When The Harder They Come first appeared in America in 1972 it had to have been met with bewilderment. While filled with an almost intoxicating first look at real life on the Island of Jamaica and blessed with one of the best soundtracks in the history of film, the movie presents its narrative and action in such a herky-jerky fashion, and the patois of the characters is so thick, that the typical westerner would be forgiven for requiring subtitles to even follow the plot. In fact, on its first runs through America the film was indeed shown with subtitles. I had not seen The Harder They Come in at least twenty years, and I freely admit that putting subtitles on made this my most rewarding watch of this extraordinary film. My memories of the movie were as cloudy as the ganja that filled the room the first time I saw it. There were strong memories of certain scenes, but my recall of the actual plot was dim. This time, from the first scene, I found The Harder They Come to be a fully absorbing and heartbreaking tale about the grinding effect of systems on human endeavor. Our hero, Ivanhoe Martin (based on a real character) is played with elemental realism by Jimmy Cliff who brings such burning intensity to his portrayal, that one can’t help but feel he is telling his own story at some level. When his grandmother dies, Ivanhoe, an aspiring singer, is forced to leave his country home and go to the city to stay with his mother. Finding nothing but poverty and disinterest in his music, he finds ways to get by-being a bike messenger, then entering the dangerous ganja trade. When he is told to deliver a package to a music studio he tries in earnest to sell his talent to the only producer on the island who can make his dreams come true. When his song only brings him 20 dollars, his disillusionment with the music business starts coming into focus.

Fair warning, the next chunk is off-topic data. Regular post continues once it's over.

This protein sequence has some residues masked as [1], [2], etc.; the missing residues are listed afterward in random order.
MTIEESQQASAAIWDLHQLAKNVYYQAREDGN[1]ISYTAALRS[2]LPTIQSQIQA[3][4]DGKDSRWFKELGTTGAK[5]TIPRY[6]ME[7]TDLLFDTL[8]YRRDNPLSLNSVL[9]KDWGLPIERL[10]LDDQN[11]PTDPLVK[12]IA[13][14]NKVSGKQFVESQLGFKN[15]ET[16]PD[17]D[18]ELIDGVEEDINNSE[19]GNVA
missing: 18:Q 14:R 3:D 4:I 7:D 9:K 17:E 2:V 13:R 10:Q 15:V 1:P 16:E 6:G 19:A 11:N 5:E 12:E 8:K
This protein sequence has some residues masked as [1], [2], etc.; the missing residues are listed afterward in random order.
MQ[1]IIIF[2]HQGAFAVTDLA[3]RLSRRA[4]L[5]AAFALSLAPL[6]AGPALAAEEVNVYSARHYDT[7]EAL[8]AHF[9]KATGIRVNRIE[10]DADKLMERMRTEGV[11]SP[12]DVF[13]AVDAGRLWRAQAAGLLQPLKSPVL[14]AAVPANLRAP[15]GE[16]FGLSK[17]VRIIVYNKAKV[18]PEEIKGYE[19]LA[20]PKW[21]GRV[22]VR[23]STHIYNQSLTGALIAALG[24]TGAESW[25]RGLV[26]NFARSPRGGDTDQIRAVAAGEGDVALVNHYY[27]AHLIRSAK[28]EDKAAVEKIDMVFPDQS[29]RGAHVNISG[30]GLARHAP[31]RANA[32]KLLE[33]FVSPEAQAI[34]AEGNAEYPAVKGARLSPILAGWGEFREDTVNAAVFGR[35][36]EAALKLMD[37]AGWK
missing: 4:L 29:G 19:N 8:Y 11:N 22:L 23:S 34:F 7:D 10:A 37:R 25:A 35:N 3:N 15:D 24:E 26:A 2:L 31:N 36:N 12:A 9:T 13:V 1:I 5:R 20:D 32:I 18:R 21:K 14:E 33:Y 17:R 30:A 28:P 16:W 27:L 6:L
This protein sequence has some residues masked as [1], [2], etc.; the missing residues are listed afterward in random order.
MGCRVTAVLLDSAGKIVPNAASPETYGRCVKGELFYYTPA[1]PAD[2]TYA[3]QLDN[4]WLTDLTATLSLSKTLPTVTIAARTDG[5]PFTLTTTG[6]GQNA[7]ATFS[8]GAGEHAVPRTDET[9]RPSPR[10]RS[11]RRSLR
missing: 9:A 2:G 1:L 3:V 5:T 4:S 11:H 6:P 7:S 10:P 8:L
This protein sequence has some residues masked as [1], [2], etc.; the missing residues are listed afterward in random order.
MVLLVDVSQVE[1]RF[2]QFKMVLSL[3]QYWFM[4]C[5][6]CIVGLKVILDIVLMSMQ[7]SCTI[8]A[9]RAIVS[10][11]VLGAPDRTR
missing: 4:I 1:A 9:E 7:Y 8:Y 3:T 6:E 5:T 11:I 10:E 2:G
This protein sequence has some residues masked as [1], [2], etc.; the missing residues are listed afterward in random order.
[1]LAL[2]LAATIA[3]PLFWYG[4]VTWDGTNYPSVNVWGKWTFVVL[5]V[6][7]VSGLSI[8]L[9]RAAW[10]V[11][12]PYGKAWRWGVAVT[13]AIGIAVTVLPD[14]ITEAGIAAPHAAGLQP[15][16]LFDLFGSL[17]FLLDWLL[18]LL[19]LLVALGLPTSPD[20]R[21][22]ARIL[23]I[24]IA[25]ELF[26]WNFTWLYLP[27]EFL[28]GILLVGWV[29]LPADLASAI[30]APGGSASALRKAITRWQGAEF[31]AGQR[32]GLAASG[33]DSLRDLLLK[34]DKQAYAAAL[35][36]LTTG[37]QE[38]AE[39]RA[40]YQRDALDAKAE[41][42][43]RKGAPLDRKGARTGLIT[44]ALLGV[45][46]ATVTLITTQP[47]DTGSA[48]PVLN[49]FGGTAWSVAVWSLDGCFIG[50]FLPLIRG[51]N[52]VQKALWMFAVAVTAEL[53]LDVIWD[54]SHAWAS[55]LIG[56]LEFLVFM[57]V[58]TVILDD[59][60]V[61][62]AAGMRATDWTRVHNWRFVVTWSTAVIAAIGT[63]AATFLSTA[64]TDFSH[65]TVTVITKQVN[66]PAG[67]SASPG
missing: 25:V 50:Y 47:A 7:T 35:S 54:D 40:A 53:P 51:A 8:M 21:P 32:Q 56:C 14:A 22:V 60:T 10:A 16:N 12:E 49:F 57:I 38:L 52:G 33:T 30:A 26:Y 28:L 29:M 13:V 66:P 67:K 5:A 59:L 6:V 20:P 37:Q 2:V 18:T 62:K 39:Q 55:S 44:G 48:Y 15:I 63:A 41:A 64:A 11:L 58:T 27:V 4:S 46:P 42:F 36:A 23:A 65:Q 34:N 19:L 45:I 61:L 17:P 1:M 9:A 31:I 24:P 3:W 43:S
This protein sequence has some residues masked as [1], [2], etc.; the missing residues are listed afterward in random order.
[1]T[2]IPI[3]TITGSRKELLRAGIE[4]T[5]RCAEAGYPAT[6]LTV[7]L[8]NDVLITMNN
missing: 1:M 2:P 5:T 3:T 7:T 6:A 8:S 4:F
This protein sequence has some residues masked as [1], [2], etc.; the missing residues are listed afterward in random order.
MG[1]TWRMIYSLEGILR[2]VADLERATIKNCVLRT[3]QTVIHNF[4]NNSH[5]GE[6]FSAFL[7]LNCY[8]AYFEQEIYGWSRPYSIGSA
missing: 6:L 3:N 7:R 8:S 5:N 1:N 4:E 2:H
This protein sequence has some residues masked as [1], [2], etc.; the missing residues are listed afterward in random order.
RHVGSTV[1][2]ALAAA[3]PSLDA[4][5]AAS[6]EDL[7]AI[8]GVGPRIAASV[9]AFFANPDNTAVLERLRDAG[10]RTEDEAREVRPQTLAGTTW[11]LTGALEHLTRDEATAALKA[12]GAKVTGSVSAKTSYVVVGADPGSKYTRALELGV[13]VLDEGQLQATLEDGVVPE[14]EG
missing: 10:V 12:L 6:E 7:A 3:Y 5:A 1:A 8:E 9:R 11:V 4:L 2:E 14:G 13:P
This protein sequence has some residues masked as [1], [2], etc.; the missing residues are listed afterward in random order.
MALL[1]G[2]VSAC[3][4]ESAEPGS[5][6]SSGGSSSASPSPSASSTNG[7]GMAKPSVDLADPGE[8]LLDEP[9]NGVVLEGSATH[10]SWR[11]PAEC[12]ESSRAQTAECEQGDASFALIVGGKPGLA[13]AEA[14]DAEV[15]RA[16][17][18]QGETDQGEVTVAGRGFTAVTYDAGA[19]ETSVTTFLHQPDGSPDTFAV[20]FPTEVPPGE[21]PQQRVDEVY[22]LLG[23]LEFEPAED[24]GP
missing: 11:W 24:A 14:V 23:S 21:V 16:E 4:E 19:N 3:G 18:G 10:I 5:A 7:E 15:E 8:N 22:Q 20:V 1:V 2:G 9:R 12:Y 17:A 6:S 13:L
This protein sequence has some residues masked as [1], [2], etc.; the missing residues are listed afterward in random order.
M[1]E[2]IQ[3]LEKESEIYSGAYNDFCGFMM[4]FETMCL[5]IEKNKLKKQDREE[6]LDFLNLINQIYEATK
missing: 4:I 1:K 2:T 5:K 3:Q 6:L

Through a series of events, all of which illustrate the corrupt nature of a system that takes advantage of poverty, ignorance and innocence, Ivanhoe becomes a notorious figure and does indeed find the fame he seeks. He finds a way out of the ghetto and straight to the top. It’s just not the way he wanted to get there. As the events of Ivan’s life ultimately lead him toward a violent conclusion, we are given an amazing look into the inner workings of the Jamaican music business (hint - it’s just as corrupt as it is here), and the marijuana business, and ultimately, the machinery that keeps poor people poor. The fundamental corruption of any system is explored (much as it was later on The Wire). We can feel that Ivan’s dreams will not come true the way he expected as the events of his life tumble inexorably toward chaos. The final acts of the film capture a fateful inevitability that is reminiscent of Bonnie And Clyde. This narrative is played out against the real stars of The Harder They Come: the exotic and exciting views of actual Jamaican life, which initially thrilled Jamaican audiences, and ultimately acted as the greatest calling card the island ever received, and of course the miraculous soundtrack which, along with Bob Marley and The Wailers’ Catch A Fire turned the rest of the world on to reggae music. Throughout the movie, the songs act as a narrative device, driving and describing the action playing out on screen. Reggae legends Toots and The Maytals are responsible for two of the best scenes. In one, their classic Pressure Drop provides the perfect driver for a breathless chase scene through a crowded ghetto. For me though, the most magical scene in the movie takes place as Ivanhoe gets his first look inside the recording studio during a Toots session for the song Sweet and Dandy. Cliff stares at the scene, wide-eyed and in wonder, and we share his thrill and desire to be part of the charismatic magic Toots is laying down. It is one of the most effective scenes about the making of music that I’ve seen. So few movies get the musician side of things right. Director Perry Henzel nails it with this scene.